Details

  • Creator
    Spode (Maker)
  • Dimensions
    Height: 1 in. (2.54 cm)Width: 1 in. (2.54 cm)Depth: 1 in. (2.54 cm)
  • Sold As
    Set of 16
  • Style
    Regency (Of the Period)
  • Materials and Techniques
  • Place of Origin
  • Period
  • Date of Manufacture
    1822
  • Condition
    Wear consistent with age and use. In perfect antique condition without any damage, crazing, repairs or even wear.
  • Seller Location
    London, GB
  • Reference Number
    Seller: A-SPO651stDibs: LU4805121917572

Shipping & Returns

  • Shipping
    Estimated Customs Duties & Taxes to the Continental US: $0.
    Ships From: London, United Kingdom
  • Return Policy

    A return for this item may be initiated within 14 days of delivery.

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About the Maker

Spode

Spode is one of the oldest and most distinguished of the great pottery companies of Staffordshire, the time-honored home of English ceramics. The firm’s blue and white bone china transferware is a timeless classic. Spode dishes compose the sort of elegant dinner service that most of us envision on a traditional holiday table.

The company was established in 1770 in Stoke-on-Trent by Josiah Spode, a friend and neighbor of another estimable English ceramist, Josiah Wedgwood. Spode was particularly known for two technical achievements in the firm’s early decades. The first was to develop a standard formula for the making of bone china — a type of porcelain (made with a mixture of bone ash, minerals and clay) that is dazzlingly white and so strong it can be used to create very thin translucent plates and vessels. The other was to perfect the making of transferware. That process involves the transfer of pictorial images inked on tissue paper — such as the garden scenery in the famous Willow dish patterns — onto ceramics that are then sealed with a glaze. In 1833, following the sudden death of Josiah Spode III, business partner W.T. Copeland took over the company and changed its name. Collectors regard Copeland-marked pieces as Spode china. The Spode brand was revived in 1970.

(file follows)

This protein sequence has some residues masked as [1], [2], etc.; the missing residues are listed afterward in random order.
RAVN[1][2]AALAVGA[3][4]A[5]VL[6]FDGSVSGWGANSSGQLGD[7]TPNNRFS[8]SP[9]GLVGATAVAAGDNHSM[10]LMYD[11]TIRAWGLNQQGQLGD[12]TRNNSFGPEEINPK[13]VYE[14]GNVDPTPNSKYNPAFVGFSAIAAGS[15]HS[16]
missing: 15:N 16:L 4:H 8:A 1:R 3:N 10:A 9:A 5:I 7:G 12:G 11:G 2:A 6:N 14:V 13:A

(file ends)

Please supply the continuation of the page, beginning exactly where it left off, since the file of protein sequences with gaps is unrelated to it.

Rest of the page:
From the 1820s onward, Spode enjoyed tremendous success both in Britain and elsewhere owing to the beauty and vitality of its decorative imagery. By some counts, Spode created more than 40,000 patterns in the 19th century. Many favorite Spode patterns — among them Blue Italian, India Tree, Greek and Woodland — date to the company’s early years. Spode’s most popular pattern, Christmas Tree, was introduced in 1938. Prices for Spode china vary widely, based on the size of the service, its condition and the pattern. An antique dinner service for 12 people or more, in good repair and complete with cups and serving dishes, will generally cost between $10,000 and $20,000. Such Spode services become heirlooms — a proud and timeless addition to a family’s table. And as you will see on these pages, Spode’s rich and varied wares offer a visual feast in and of themselves.

About the Seller
5.0
Located in London, United Kingdom
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Established in 2016